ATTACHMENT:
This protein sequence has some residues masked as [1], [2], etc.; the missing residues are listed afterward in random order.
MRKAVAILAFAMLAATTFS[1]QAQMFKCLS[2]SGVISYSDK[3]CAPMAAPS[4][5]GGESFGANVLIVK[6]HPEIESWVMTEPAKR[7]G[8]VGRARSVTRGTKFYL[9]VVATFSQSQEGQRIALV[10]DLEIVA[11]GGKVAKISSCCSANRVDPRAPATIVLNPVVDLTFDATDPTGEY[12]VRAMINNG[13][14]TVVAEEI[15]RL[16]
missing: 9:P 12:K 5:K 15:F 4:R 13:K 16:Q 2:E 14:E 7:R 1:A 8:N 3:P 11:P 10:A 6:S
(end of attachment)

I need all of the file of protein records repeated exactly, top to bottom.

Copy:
This protein sequence has some residues masked as [1], [2], etc.; the missing residues are listed afterward in random order.
MRKAVAILAFAMLAATTFS[1]QAQMFKCLS[2]SGVISYSDK[3]CAPMAAPS[4][5]GGESFGANVLIVK[6]HPEIESWVMTEPAKR[7]G[8]VGRARSVTRGTKFYL[9]VVATFSQSQEGQRIALV[10]DLEIVA[11]GGKVAKISSCCSANRVDPRAPATIVLNPVVDLTFDATDPTGEY[12]VRAMINNG[13][14]TVVAEEI[15]RL[16]
missing: 9:P 12:K 5:K 15:F 4:R 13:K 16:Q 2:E 14:E 7:R 1:A 8:N 3:P 11:P 10:A 6:S